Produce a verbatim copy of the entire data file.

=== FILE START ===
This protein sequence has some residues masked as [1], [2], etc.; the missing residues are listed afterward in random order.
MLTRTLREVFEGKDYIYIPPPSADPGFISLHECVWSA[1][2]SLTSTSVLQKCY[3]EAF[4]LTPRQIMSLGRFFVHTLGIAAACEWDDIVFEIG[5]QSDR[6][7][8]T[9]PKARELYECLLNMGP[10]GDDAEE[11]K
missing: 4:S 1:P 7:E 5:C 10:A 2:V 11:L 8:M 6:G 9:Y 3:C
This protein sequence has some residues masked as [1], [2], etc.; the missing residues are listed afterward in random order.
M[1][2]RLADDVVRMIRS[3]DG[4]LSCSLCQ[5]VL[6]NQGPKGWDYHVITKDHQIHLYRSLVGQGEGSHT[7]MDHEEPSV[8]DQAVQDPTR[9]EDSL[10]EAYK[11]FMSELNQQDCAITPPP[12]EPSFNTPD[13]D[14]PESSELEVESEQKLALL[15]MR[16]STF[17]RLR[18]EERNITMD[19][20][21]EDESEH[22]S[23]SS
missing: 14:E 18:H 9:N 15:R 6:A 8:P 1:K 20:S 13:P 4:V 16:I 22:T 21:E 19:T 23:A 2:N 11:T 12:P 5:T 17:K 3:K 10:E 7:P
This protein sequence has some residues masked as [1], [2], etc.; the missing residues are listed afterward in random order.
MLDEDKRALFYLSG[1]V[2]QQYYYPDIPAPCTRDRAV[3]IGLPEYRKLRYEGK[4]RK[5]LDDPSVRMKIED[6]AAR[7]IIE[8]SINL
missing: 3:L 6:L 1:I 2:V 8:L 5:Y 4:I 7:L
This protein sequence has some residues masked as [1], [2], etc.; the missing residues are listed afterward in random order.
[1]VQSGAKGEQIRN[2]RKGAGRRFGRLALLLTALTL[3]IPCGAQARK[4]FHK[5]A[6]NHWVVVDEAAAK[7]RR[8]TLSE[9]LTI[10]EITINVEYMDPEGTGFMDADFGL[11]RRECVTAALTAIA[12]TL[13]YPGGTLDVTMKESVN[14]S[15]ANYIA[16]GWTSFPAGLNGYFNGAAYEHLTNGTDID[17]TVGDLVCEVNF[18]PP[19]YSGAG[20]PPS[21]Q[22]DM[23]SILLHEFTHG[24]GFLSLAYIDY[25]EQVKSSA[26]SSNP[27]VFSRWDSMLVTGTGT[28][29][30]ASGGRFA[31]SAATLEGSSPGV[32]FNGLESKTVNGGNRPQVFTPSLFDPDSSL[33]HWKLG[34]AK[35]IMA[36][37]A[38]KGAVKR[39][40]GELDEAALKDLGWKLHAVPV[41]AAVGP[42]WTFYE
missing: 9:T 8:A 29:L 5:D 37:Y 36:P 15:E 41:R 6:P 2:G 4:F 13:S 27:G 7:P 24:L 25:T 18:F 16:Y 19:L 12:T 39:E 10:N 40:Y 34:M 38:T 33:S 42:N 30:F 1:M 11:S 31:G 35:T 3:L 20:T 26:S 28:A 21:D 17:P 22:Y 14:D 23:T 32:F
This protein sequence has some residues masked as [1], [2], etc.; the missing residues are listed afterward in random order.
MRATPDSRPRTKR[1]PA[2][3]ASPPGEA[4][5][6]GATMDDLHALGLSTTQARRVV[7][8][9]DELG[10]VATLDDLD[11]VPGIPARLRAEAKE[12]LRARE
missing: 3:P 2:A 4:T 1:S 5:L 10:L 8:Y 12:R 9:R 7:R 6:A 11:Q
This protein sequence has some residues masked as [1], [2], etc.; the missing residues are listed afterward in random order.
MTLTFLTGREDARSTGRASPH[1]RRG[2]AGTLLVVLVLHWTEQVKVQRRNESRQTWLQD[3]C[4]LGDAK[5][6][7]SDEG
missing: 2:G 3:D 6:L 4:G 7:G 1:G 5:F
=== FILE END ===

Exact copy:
This protein sequence has some residues masked as [1], [2], etc.; the missing residues are listed afterward in random order.
MLTRTLREVFEGKDYIYIPPPSADPGFISLHECVWSA[1][2]SLTSTSVLQKCY[3]EAF[4]LTPRQIMSLGRFFVHTLGIAAACEWDDIVFEIG[5]QSDR[6][7][8]T[9]PKARELYECLLNMGP[10]GDDAEE[11]K
missing: 4:S 1:P 7:E 5:C 10:A 2:V 11:L 8:M 6:G 9:Y 3:C
This protein sequence has some residues masked as [1], [2], etc.; the missing residues are listed afterward in random order.
M[1][2]RLADDVVRMIRS[3]DG[4]LSCSLCQ[5]VL[6]NQGPKGWDYHVITKDHQIHLYRSLVGQGEGSHT[7]MDHEEPSV[8]DQAVQDPTR[9]EDSL[10]EAYK[11]FMSELNQQDCAITPPP[12]EPSFNTPD[13]D[14]PESSELEVESEQKLALL[15]MR[16]STF[17]RLR[18]EERNITMD[19][20][21]EDESEH[22]S[23]SS
missing: 14:E 18:H 9:N 15:R 6:A 8:P 1:K 20:S 13:P 4:V 16:I 22:T 21:E 19:T 23:A 2:N 11:T 12:P 5:T 17:K 3:K 10:E 7:P
This protein sequence has some residues masked as [1], [2], etc.; the missing residues are listed afterward in random order.
MLDEDKRALFYLSG[1]V[2]QQYYYPDIPAPCTRDRAV[3]IGLPEYRKLRYEGK[4]RK[5]LDDPSVRMKIED[6]AAR[7]IIE[8]SINL
missing: 3:L 6:L 1:I 2:V 8:L 5:Y 4:I 7:L
This protein sequence has some residues masked as [1], [2], etc.; the missing residues are listed afterward in random order.
[1]VQSGAKGEQIRN[2]RKGAGRRFGRLALLLTALTL[3]IPCGAQARK[4]FHK[5]A[6]NHWVVVDEAAAK[7]RR[8]TLSE[9]LTI[10]EITINVEYMDPEGTGFMDADFGL[11]RRECVTAALTAIA[12]TL[13]YPGGTLDVTMKESVN[14]S[15]ANYIA[16]GWTSFPAGLNGYFNGAAYEHLTNGTDID[17]TVGDLVCEVNF[18]PP[19]YSGAG[20]PPS[21]Q[22]DM[23]SILLHEFTHG[24]GFLSLAYIDY[25]EQVKSSA[26]SSNP[27]VFSRWDSMLVTGTGT[28][29][30]ASGGRFA[31]SAATLEGSSPGV[32]FNGLESKTVNGGNRPQVFTPSLFDPDSSL[33]HWKLG[34]AK[35]IMA[36][37]A[38]KGAVKR[39][40]GELDEAALKDLGWKLHAVPV[41]AAVGP[42]WTFYE
missing: 9:T 8:A 29:L 5:D 37:Y 36:P 15:E 41:R 6:P 2:G 4:F 13:S 27:G 7:P 24:L 25:T 18:F 16:Y 19:L 12:T 39:E 10:N 40:Y 34:M 38:T 33:S 42:N 30:F 1:M 11:S 31:G 35:T 3:L 20:T 26:S 28:A 21:D 17:P 22:Y 14:D 23:T 32:F
This protein sequence has some residues masked as [1], [2], etc.; the missing residues are listed afterward in random order.
MRATPDSRPRTKR[1]PA[2][3]ASPPGEA[4][5][6]GATMDDLHALGLSTTQARRVV[7][8][9]DELG[10]VATLDDLD[11]VPGIPARLRAEAKE[12]LRARE
missing: 3:P 2:A 4:T 1:S 5:L 10:L 8:Y 12:R 9:R 7:R 6:A 11:Q
This protein sequence has some residues masked as [1], [2], etc.; the missing residues are listed afterward in random order.
MTLTFLTGREDARSTGRASPH[1]RRG[2]AGTLLVVLVLHWTEQVKVQRRNESRQTWLQD[3]C[4]LGDAK[5][6][7]SDEG
missing: 2:G 3:D 6:L 4:G 7:G 1:G 5:F